The Alberta portion of the Crowsnest Highway is designated Alberta Provincial Highway No. 3.[3] Once into Alberta, the Crowsnest Highway goes east 16 km (9.9 mi) to the Bighorn Highway at Coleman, then 26 km (16 mi) east to its junction with Highway 22, another 20 km (12 mi) to its junction with Highway 6, then another 44 km (27 mi) to its junction with Highway 2 north, then proceeding 5 km (3.1 mi) east into the Town of Fort Macleod and the Crowsnest's junction with Highway 2 south. After Fort Macleod, the Crowsnest goes 27 km (17 mi) east, crossing the Oldman River, to Highway 3A southeast of Monarch, which feeds Highway 23.

The highway reaches the first access (Westview Drive W) to the City of Lethbridge 13 km (8.1 mi) later. At this point, the Crowsnest's only freeway segment begins. 2 km (1.2 mi) later, Highway 25 (University Drive W) branches to the north before crossing the Oldman River for the second time. The freeway segment ends at Mayor Magrath Drive, which branches as Highway 5 to the south. The highway intersects Highway 4 at the eastern limits of Lethbridge.

45 km (28 mi) east of Lethbridge, the Crowsnest reaches the Town of Taber. Within Taber, Highway 36 runs concurrently with the highway for 3 km (1.9 mi). Upon dropping the concurrency, the Crowsnest ends 113 km (70 mi) later at the Trans-Canada Highway in the City of Medicine Hat.

Major intersections[edit]

British Columbia[edit]

The following is a list of exits along the expressway and freeway portions of British Columbia Highway 3 (Crowsnest Highway).

Hope to Princeton[edit]

BC-roads-3.png


Regional district Location km Mile Destinations Notes
Fraser Valley Hope BC 1 north, Water Avenue Eastbound only
3 Avenue Westbound only
Old Hope- Princeton Way
Fraser Valley Electoral Area B BC 5 Coquihalla Highway, Highway 3, Crowsnest Highway
1.000 mi = 1.609 km; 1.000 km = 0.621 mi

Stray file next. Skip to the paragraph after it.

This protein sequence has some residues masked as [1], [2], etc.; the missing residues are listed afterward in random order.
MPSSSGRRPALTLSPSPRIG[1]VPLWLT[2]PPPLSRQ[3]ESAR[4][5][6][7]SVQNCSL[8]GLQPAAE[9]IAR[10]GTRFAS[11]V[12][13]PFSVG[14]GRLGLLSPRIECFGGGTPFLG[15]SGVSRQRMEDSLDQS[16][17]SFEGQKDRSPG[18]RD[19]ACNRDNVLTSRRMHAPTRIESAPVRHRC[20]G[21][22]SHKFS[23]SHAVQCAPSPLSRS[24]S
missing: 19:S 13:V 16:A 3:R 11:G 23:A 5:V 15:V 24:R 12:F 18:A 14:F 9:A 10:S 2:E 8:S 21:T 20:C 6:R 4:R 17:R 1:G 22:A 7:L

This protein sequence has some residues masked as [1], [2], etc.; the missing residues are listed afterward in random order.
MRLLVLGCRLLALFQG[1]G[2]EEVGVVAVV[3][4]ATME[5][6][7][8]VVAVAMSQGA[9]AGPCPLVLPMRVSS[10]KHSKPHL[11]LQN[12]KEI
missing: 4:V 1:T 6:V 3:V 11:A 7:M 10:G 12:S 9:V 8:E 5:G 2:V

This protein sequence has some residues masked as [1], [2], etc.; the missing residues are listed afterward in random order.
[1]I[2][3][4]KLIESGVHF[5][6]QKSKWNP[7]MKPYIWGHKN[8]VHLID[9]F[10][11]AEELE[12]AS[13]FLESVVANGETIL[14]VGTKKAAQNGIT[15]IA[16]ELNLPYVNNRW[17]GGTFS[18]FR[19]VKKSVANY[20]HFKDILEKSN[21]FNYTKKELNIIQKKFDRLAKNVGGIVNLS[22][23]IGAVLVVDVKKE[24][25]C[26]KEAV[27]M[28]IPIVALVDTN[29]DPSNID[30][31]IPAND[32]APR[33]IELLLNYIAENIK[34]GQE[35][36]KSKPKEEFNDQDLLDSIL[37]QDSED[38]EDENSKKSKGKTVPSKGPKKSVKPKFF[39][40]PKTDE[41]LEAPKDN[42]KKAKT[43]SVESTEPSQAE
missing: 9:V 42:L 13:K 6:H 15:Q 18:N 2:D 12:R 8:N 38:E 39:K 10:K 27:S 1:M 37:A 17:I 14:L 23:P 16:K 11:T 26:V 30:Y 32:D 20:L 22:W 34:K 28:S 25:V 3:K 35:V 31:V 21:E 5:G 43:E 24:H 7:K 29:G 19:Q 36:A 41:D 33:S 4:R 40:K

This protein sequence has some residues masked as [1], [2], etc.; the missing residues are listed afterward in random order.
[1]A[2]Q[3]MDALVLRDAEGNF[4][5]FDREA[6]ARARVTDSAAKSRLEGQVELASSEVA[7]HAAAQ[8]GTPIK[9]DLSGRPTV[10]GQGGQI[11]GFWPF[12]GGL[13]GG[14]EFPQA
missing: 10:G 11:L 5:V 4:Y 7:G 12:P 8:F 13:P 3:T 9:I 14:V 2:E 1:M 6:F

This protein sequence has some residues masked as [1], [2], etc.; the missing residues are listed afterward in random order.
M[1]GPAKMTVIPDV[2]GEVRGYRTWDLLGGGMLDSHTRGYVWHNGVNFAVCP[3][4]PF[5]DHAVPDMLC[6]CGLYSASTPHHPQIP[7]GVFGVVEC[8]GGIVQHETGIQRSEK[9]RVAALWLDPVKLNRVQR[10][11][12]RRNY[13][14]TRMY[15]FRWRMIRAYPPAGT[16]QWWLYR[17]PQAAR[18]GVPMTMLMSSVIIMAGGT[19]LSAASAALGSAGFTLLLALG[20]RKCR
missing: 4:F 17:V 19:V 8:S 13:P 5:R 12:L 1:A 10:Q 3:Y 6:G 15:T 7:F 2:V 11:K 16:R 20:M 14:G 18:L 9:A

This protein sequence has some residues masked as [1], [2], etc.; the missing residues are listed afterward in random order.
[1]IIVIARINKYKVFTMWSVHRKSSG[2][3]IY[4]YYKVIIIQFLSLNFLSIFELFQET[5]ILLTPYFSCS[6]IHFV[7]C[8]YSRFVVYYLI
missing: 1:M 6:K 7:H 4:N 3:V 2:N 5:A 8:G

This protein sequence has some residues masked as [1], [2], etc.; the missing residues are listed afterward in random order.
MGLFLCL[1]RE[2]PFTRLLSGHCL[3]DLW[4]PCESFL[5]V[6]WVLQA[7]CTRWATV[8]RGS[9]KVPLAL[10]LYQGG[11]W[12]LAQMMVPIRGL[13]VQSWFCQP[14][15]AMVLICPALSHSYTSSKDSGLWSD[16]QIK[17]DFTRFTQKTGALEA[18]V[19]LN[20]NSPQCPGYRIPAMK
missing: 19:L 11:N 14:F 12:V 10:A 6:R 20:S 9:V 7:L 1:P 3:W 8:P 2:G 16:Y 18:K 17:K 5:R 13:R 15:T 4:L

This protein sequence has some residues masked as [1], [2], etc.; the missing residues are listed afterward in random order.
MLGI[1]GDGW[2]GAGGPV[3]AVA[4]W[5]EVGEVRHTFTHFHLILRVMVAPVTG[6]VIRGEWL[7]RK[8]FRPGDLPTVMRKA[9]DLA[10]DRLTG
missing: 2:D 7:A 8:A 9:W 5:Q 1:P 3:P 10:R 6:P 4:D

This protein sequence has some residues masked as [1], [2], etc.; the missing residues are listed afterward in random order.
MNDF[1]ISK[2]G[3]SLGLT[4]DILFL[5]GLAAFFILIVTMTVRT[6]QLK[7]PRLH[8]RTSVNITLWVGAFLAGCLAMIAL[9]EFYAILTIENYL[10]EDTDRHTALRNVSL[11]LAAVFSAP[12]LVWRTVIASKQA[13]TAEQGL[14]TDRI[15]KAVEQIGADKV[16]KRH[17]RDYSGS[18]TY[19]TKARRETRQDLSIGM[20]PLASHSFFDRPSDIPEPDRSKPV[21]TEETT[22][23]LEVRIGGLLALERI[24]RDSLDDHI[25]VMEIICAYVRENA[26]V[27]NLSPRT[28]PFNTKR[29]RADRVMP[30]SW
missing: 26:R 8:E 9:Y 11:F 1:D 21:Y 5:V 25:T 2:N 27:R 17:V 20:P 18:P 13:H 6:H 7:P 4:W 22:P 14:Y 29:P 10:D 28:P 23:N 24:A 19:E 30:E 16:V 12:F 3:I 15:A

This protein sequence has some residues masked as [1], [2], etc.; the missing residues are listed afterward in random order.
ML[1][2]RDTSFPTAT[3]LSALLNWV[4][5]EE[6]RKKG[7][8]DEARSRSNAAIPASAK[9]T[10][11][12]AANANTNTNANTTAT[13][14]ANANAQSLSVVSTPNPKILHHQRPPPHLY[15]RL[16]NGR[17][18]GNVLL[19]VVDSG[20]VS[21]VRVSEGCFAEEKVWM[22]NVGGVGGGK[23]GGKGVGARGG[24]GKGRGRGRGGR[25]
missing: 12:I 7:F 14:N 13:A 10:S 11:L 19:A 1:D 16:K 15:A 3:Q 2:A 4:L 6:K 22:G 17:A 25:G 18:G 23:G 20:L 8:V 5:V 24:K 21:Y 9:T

Castlegar[edit]

Regional district Location km Mile Destinations Notes
Kootenays Castlegar BC 22 south (Columbia Ave.) – Rossland, Trail
20th St., 6th Ave. to BC 22 Westbound only
BC 3A east – Castlegar Airport, Nelson
1.000 mi = 1.609 km; 1.000 km = 0.621 mi

Cranbrook[edit]

Regional district Location km Mile Destinations Notes
East Kootenay Cranbrook Begin expressway at 22nd Street north
23rd Street N At-grade intersection
30th Street N At-grade intersection
BC 95A north – Cranbrook Airport, Kimberley
BC 95 / BC 93 north – Fort Steele, Invermere, Radium Hot Springs Begin multiplex with Highway 93
Expressway ends
1.000 mi = 1.609 km; 1.000 km = 0.621 mi

Alberta[edit]

Alberta-roads-3.png

The following is a list of major intersections along Alberta Highway 3 (Crowsnest Highway) from west to east.[2][4]

Municipality km (mi) Description Notes
Municipality of Crowsnest Pass 0 (0) Begins at British Columbia border
Preceded by BC 3
 
16 (9.9) Hwy 40 branches off to the north at Coleman  
Municipal District of Pincher Creek No. 9 35 (22) Hwy 507 branches off to the south near Burmis  
40 (25) Hwy 3A branches off to the southeast  
42 (26) Hwy 22 branches off to the north  
43 (27) Hwy 3A branches off to the southwest near Lundbreck